FWIW: … 53(v=vs.85.aspx

  1. Yes, no on the error message.
  2. Yes for 3A.
  3. Yes.
  4. Windows 7 64-bit SP1 (fully patched).
  5. No, not on this machine or on a machine with Scrivener installed.

I can make Scrivener break on that user by swapping the CLSID key names. It might be interesting to make a copy and then remove the other software CLSID entries to see if one of them fixes the Scrivener key; however, I think that it won’t make much of a difference. The only two keys I have found between the two users that are common are both for Grammarly:


  • and -

In my working Scrivener user, those two keys are present. In my previously non-functional Scrivener user they were there, but not in the new functional version of CLSID. Grammarly does work properly for the user without those two keys.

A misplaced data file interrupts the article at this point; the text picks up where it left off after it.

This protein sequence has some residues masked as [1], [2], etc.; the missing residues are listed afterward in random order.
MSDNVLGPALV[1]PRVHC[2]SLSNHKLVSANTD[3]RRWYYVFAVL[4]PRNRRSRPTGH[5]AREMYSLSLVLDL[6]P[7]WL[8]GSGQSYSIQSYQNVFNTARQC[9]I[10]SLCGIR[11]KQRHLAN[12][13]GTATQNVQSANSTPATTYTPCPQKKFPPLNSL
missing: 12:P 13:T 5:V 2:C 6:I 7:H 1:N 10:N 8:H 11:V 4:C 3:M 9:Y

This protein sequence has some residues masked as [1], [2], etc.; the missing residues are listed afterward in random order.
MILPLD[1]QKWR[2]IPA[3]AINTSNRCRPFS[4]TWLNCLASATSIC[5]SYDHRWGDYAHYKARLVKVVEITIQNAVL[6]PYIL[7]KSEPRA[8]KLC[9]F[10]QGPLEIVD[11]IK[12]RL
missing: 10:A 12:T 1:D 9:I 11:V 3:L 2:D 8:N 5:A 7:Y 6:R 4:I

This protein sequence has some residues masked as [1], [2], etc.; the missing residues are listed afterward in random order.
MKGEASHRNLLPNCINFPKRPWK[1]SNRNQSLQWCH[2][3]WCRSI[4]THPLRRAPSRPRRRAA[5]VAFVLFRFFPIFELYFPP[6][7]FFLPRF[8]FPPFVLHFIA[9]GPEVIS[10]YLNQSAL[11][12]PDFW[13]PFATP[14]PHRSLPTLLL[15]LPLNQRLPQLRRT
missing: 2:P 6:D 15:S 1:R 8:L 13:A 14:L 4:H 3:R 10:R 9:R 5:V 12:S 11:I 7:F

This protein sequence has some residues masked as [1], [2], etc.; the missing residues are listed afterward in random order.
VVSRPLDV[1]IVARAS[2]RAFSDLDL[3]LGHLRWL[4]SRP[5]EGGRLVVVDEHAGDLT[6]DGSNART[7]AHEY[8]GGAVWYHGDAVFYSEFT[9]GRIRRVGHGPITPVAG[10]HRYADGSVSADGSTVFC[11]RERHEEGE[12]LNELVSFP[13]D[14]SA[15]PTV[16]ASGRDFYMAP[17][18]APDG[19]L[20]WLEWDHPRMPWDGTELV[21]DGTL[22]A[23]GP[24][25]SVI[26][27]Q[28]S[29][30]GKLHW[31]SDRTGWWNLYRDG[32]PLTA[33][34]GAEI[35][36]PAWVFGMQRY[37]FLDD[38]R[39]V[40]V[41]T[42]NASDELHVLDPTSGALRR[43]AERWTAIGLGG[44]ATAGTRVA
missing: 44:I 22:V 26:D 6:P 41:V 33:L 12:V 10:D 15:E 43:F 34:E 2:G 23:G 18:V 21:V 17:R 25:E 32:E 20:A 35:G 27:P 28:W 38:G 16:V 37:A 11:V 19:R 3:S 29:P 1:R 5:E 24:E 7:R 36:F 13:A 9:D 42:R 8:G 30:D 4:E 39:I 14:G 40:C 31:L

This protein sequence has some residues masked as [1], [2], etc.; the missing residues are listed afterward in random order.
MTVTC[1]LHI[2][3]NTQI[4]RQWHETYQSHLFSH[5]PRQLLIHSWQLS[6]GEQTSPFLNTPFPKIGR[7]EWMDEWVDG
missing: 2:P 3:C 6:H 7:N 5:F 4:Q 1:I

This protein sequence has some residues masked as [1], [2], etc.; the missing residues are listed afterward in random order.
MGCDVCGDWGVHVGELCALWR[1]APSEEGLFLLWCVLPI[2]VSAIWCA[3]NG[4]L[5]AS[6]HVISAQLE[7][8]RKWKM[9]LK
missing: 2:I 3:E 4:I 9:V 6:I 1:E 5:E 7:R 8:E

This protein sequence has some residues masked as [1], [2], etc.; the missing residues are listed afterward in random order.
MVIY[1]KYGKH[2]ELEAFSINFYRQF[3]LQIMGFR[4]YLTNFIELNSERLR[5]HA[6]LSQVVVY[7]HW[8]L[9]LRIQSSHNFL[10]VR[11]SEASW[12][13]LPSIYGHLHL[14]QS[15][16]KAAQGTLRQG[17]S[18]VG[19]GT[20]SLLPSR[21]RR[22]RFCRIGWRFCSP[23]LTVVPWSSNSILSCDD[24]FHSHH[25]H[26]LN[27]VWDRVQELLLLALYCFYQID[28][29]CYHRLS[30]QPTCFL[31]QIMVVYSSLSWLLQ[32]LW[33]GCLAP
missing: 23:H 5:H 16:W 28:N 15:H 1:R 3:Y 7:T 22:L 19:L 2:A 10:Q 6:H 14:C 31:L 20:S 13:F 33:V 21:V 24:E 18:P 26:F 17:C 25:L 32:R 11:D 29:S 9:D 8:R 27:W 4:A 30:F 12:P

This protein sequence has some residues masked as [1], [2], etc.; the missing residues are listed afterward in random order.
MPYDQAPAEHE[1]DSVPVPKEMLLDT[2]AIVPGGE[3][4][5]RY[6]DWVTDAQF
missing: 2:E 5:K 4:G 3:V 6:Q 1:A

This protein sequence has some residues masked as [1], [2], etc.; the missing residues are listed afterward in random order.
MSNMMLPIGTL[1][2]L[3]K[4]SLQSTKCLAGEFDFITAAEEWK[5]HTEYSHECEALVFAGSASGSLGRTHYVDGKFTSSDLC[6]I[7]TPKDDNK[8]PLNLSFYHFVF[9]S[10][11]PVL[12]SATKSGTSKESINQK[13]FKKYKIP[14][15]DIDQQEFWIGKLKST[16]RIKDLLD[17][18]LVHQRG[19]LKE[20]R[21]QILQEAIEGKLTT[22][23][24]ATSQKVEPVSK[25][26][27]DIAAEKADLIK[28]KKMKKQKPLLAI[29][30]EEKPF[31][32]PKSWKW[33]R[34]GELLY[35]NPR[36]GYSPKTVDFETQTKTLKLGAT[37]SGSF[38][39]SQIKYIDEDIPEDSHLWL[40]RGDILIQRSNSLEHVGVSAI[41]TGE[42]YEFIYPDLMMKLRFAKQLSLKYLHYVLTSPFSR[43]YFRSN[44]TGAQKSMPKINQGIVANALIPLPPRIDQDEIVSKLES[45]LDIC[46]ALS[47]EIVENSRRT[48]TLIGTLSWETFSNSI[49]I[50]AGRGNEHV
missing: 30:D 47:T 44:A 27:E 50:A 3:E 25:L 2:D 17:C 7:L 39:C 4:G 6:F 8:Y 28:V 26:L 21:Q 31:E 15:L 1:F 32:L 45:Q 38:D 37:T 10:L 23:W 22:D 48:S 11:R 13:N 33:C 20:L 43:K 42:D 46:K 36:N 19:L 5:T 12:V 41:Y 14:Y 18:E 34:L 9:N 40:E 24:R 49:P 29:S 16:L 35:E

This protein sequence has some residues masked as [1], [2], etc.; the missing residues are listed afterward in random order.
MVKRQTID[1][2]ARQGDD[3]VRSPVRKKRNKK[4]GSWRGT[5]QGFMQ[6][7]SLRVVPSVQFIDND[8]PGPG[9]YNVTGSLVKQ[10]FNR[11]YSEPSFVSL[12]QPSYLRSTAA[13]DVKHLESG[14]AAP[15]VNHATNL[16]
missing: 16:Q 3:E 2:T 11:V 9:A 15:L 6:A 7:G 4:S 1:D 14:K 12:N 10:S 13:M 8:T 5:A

You say that scrivener is creating a registry key for Rnvrcs.dll. I’m seeing that too. However what I don’t see is a file named Rnvrcs.dll anywhere on my computer. Googling for this file and the associated clsid all seem to relate to malware.

Do you actually have an rnvrcs.dll file?

No, I do not have that file. In following the alleged malware links, it seems that those asking for help have Scrivener installed but a malware infection elsewhere. Nobody seems to know what the rnvrcs.dll is, and I can’t figure out why it would be called for in the registry if the file does not exist. I (we) can only assume that it is Scrivener-related due to two things: 1) the key is created the first time Scrivener starts, 2) in the key sub-key ProgID the data shows Rnvrcs- which is the same version number of Scrivener for Windows.